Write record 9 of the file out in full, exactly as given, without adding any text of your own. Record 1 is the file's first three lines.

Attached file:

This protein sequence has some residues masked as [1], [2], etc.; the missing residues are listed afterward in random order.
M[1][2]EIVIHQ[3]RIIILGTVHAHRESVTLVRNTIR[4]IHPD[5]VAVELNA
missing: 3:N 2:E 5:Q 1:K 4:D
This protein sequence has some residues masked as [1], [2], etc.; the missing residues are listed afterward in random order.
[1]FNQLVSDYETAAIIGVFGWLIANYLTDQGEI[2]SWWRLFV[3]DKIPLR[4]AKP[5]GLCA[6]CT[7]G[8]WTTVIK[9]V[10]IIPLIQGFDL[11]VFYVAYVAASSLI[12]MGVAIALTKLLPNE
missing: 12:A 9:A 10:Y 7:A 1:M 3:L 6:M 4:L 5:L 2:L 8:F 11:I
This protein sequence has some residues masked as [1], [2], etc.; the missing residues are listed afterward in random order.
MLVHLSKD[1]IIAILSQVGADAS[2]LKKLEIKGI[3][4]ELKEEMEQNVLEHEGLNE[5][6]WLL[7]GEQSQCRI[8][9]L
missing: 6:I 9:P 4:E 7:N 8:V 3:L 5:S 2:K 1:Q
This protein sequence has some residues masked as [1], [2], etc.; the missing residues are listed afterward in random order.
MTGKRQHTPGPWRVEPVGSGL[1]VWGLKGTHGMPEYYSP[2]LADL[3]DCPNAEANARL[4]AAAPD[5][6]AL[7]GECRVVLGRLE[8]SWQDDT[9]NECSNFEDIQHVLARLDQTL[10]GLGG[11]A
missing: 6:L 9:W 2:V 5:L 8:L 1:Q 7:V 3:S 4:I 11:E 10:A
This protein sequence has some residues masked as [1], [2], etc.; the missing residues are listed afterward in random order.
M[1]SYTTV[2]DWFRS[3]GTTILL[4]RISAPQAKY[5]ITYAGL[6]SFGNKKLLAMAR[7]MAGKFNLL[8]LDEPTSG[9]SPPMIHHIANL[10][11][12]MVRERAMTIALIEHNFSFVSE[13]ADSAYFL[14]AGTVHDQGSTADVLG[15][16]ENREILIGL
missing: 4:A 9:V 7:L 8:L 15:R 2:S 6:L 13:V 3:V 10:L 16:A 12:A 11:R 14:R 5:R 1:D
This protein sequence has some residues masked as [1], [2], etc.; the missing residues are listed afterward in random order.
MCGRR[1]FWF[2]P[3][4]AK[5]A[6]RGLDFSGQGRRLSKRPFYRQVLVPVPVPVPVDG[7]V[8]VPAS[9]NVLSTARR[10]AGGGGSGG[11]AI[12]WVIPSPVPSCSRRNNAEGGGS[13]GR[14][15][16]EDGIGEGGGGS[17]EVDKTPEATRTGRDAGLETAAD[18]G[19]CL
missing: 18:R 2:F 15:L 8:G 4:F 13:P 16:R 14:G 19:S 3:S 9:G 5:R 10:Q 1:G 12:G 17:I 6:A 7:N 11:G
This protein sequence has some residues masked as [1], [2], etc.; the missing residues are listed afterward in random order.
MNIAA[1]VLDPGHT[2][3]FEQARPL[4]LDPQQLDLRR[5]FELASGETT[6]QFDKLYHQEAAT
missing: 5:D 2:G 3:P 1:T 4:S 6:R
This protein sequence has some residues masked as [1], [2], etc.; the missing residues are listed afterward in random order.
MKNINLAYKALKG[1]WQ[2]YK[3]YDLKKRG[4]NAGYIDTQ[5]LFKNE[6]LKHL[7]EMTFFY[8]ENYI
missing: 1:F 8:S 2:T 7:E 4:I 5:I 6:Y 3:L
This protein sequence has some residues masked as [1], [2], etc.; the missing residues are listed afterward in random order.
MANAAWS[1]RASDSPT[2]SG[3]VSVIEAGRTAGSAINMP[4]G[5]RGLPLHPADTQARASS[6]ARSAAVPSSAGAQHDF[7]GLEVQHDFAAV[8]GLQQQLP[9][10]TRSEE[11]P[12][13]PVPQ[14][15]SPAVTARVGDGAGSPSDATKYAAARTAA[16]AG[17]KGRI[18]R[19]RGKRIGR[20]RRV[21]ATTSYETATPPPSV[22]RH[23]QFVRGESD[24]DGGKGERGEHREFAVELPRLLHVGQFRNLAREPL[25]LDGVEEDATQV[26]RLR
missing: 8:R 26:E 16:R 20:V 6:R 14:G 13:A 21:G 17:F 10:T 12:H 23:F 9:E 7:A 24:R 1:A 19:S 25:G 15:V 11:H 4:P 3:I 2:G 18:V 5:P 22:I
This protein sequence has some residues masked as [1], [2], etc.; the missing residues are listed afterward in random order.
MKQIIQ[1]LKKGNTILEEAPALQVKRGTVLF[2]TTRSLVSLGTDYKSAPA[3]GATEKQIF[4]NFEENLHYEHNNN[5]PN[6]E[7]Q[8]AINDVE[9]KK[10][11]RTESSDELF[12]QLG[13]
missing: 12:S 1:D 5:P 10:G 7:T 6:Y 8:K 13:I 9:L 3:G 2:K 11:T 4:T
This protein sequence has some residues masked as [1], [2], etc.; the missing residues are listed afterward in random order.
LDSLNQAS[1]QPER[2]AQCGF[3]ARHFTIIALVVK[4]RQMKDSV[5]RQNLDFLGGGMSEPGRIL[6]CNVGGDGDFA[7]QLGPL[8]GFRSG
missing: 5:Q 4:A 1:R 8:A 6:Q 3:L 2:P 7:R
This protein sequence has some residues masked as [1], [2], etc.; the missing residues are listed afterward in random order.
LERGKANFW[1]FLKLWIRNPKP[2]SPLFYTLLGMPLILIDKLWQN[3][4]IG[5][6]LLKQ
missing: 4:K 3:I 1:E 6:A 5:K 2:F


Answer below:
This protein sequence has some residues masked as [1], [2], etc.; the missing residues are listed afterward in random order.
MANAAWS[1]RASDSPT[2]SG[3]VSVIEAGRTAGSAINMP[4]G[5]RGLPLHPADTQARASS[6]ARSAAVPSSAGAQHDF[7]GLEVQHDFAAV[8]GLQQQLP[9][10]TRSEE[11]P[12][13]PVPQ[14][15]SPAVTARVGDGAGSPSDATKYAAARTAA[16]AG[17]KGRI[18]R[19]RGKRIGR[20]RRV[21]ATTSYETATPPPSV[22]RH[23]QFVRGESD[24]DGGKGERGEHREFAVELPRLLHVGQFRNLAREPL[25]LDGVEEDATQV[26]RLR
missing: 8:R 26:E 16:R 20:V 6:R 14:G 13:A 21:G 17:F 10:T 12:H 23:F 9:E 7:A 24:R 1:A 19:S 25:G 15:V 11:H 4:P 3:I 2:G 18:V 5:P 22:I